SEC Proposes New Cybersecurity Disclosure Rules for Public Companies

On March 9, 2022, the SEC proposed new rules (“Proposed Rules”) that would expand cybersecurity disclosures applicable to public companies subject to the reporting requirements of the Securities Exchange Act of 1934 (“Exchange Act”). Existing SEC rules do not explicitly require cybersecurity disclosures, and instead provide management with the discretion to reveal information based on materiality assessments. If the Proposed Rules are adopted, these rules would impose new reporting obligations with respect to cybersecurity matters, such as specifically mandating current and periodic reporting of material cybersecurity incidents, and also requiring periodic disclosure of a company’s policies and procedures to identify and manage cybersecurity risks, management’s role and expertise in implementing cybersecurity policies, procedures, and strategies, and the board of directors’ oversight role and cybersecurity expertise, if any.

Overview of SEC’s Proposed Cybersecurity Disclosure Requirements

Disclosures of Material Cybersecurity Incidents

The Proposed Rules would require a company to file a Form 8-K within four (4) business days after the company determines that it has experienced a material cybersecurity incident. Specifically, the new Form 8-K line item would require disclosure of the following items of information, to the extent such information is known at the time of the filing: (i) when the incident was discovered and whether it is ongoing; (ii) a brief description of the nature and scope of the incident; (iii) whether any data was stolen, altered, accessed or used for any other unauthorized purpose; (iv) the effect of the incident on the company’s operations; and (v) whether the company has remediated or is currently remediating the incident.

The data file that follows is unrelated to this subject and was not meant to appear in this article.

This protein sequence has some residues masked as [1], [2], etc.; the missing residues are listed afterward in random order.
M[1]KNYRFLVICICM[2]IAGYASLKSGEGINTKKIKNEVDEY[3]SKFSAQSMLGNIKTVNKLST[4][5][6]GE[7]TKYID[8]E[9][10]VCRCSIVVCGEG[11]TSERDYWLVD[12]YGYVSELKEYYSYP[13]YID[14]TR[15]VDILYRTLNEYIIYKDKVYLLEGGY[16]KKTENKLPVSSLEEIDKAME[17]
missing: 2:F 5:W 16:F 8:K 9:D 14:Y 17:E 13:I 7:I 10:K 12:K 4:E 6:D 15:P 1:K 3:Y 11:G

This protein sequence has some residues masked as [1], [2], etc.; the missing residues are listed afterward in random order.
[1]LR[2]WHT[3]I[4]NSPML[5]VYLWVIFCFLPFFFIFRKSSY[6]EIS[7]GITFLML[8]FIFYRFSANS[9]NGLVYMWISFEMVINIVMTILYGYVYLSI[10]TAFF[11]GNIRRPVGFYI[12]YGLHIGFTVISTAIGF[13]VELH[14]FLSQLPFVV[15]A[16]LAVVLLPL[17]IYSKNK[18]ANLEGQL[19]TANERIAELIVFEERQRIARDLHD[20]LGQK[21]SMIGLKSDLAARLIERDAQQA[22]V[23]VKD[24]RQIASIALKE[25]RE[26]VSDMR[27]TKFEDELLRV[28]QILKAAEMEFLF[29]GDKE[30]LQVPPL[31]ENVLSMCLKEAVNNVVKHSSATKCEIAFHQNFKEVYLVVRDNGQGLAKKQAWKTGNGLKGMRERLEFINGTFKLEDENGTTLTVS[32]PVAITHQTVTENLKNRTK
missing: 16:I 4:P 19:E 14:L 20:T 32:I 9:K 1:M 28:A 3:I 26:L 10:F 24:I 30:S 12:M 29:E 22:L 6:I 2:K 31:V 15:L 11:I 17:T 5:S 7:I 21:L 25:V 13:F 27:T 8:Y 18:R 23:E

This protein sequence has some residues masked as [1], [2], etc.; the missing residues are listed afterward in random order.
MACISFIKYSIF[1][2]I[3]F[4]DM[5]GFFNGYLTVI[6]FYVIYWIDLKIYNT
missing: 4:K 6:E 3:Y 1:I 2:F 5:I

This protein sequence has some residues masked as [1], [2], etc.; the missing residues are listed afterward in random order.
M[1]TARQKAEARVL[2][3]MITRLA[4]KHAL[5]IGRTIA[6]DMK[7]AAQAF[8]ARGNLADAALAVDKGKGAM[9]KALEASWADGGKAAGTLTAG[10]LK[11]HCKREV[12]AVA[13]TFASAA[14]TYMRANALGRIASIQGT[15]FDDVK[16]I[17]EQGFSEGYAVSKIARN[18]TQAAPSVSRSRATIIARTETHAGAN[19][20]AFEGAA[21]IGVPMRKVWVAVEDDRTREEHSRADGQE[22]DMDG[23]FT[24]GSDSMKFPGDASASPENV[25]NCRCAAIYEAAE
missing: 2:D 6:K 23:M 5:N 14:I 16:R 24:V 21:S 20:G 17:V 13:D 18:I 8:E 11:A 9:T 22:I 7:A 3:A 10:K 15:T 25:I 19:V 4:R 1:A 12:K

The trigger for an Item 1.05 Form 8-K is the date on which a company determines that a cybersecurity incident it has experienced is material, rather than the date of discovery of the incident. The purpose of this timing is to focus the disclosure on incidents that are material to investors.

The Proposed Rules do not provide specific guidance about how to determine the materiality of a cybersecurity incident. Instead, materiality is to be evaluated based on the total mix of information, taking into consideration all relevant facts and circumstances surrounding the cybersecurity incident, including both quantitative and qualitative factors to determine whether the incident is material. The Proposed Rules provide examples of incidents that could be material, such as accidental exposure or theft of sensitive business information, intellectual property or personally identifiable information, threats to sell or publicly disclose sensitive data, and ransomware demands.